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Sanders vows to cut prescription prices in half if elected president

Sen. Bernie SandersBernie SandersDeVos knocks free college push as 'socialist takeover of higher education' The Hill's 12:30 Report — Presented by Capital One — Giuliani denies discussing preemptive pardon with Trump Manchin: Ocasio-Cortez 'more active on Twitter than anything else' MORE (I-Vt.) vowed Sunday to cut prescription drug prices in half if elected president in 2020.

"It is absurd that Americans are forced to pay, by far, the highest prices in the world for prescription drugs while the top 5 drug companies made over $50 billion in profits last year," he said on CBS's "Face the Nation."

"We have a national health emergency when one out of five Americans cannot afford to purchase the medicine their doctors prescribe. Whether the drug companies like it or not, that is a situation which must end, and end soon."

Sanders, who declared his 2020 candidacy in February, has aggressively targeted lowering prescription drug prices.

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In January, joined by several Democratic lawmakers, the Vermont senator introduced a sweeping set of bills to tackle high prices.

The bills would allow importation of cheaper drugs from Canada, allow Medicare to negotiate drug prices and strip monopolies from drug companies if their prices were above the average price in other wealthy countries.

Although legislation like those bills is unlikely to be approved by a Republican-controlled Senate, several 2020 Democratic nominees have joined in on rolling out plans to lower prescription costs.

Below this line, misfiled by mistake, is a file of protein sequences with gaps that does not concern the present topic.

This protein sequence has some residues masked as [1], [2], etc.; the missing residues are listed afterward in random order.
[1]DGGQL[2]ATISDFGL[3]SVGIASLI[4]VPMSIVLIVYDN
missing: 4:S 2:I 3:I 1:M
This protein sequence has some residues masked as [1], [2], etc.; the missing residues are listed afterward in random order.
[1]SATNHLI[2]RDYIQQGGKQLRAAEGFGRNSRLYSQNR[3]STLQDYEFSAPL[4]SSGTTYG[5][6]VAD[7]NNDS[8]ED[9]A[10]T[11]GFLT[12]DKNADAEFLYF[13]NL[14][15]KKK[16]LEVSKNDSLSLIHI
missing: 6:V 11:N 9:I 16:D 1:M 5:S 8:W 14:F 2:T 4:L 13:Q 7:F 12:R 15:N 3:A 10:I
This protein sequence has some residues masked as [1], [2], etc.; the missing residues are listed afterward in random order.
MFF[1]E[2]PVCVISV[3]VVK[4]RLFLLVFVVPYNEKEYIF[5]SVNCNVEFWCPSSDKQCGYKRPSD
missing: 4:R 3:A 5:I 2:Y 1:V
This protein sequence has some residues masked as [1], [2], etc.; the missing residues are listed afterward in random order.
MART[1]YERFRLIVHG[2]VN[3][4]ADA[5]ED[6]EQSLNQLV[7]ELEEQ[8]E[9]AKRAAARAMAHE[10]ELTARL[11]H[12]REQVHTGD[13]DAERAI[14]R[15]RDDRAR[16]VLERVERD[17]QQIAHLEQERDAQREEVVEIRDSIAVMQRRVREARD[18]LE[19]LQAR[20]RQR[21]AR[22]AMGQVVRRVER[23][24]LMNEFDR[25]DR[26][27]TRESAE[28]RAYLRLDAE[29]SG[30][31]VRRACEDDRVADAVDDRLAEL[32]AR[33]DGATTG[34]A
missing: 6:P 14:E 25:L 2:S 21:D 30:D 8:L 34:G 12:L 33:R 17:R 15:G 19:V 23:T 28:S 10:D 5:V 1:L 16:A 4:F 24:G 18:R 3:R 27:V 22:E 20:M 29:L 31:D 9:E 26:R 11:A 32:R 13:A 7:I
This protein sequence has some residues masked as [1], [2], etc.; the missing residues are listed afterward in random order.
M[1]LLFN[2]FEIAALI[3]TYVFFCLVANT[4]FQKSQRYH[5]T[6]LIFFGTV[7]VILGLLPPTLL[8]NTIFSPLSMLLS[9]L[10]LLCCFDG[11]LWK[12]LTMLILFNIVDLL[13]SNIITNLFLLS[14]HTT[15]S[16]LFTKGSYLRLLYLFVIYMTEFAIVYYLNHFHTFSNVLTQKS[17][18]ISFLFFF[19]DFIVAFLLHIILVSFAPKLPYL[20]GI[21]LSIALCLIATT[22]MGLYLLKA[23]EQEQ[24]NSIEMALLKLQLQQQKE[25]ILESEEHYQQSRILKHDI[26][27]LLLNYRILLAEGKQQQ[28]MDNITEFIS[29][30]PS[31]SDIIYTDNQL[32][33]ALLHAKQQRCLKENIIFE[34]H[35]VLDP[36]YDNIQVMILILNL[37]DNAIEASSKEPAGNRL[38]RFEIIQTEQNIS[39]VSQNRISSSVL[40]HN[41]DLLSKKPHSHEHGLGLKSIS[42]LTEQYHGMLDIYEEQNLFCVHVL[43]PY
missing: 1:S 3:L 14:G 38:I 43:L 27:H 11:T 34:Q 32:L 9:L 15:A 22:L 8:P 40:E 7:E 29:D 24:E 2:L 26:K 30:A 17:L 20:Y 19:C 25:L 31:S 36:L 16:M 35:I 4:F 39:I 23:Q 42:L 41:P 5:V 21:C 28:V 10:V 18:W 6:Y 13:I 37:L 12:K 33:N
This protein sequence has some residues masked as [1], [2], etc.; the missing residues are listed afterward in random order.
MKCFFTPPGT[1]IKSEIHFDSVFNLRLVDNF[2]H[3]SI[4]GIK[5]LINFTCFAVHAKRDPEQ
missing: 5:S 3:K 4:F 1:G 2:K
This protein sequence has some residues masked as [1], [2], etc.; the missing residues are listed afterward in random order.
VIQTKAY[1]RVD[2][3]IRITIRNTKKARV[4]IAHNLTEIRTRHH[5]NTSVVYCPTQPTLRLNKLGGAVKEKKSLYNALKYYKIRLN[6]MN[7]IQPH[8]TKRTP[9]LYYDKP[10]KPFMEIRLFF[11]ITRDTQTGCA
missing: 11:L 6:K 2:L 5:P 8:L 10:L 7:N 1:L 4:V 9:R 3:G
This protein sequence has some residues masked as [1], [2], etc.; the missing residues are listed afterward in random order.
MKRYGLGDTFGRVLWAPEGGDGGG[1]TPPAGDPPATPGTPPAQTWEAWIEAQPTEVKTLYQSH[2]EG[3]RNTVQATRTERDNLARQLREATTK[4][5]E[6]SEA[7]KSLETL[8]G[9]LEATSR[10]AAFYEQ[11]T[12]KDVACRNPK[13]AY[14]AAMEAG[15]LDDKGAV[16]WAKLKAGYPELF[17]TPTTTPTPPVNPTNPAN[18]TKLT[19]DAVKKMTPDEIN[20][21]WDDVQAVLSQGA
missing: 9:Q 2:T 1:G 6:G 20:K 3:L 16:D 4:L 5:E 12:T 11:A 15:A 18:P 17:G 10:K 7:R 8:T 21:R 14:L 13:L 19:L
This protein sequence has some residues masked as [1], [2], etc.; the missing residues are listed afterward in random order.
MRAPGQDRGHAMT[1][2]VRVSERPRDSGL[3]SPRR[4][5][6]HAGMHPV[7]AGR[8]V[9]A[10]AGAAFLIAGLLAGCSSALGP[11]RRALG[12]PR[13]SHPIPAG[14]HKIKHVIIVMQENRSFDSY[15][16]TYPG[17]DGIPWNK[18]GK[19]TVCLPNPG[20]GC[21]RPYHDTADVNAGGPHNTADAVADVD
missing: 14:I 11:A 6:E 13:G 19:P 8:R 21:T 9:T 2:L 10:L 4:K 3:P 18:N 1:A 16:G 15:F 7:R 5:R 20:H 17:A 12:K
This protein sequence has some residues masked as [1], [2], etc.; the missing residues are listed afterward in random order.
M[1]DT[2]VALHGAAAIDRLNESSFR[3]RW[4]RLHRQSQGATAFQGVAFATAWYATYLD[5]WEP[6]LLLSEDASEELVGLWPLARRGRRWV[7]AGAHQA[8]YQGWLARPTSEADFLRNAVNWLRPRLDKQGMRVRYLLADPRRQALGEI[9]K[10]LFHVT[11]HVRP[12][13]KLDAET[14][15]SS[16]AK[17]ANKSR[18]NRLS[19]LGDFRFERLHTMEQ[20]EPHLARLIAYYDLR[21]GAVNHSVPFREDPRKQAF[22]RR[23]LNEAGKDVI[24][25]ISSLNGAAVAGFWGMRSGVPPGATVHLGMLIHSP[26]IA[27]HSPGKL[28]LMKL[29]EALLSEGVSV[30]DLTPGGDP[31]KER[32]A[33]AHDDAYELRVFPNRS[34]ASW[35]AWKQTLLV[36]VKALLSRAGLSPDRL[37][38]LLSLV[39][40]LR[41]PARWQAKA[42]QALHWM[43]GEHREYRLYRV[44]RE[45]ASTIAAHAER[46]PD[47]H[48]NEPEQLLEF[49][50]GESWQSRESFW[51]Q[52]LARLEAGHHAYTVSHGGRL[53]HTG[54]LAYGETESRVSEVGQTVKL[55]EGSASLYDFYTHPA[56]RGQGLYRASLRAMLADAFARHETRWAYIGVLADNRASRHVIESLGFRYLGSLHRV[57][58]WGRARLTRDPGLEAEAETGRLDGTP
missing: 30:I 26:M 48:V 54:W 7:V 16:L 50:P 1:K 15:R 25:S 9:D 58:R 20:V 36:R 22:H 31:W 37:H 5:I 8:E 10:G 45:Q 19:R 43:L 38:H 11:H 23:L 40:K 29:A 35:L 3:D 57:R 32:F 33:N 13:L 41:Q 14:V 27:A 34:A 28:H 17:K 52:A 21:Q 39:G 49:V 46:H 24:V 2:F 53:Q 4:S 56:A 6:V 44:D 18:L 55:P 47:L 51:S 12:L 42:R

Sen. Elizabeth WarrenElizabeth WarrenOn The Money: McConnell offering new coronavirus relief bill | Biden introduces economic team, vows swift action on relief | Rare Mnuchin-Powell spat takes center stage at COVID-19 hearing Biden introduces economic team, vows swift action on struggling economy Louisville mayor declares racism a public health crisis MORE (D-Mass.), for example, introduced a bill late last year to let the government manufacture certain drugs and sell them at lower prices if there is not enough competition.

Sen. Cory BookerCory BookerBiden budget pick sparks battle with GOP Senate Policy center calls for new lawmakers to make diverse hires Dangerously fast slaughter speeds are putting animals, people at greater risk during COVID-19 crisis MORE (D-N.J.) recently introduced a bill to increase transparency requirements around drug company payments to people with influence over deciding which drugs Medicaid covers.

Sanders also made fighting pharmaceutical companies a central theme of his ultimately failed 2016 presidential campaign.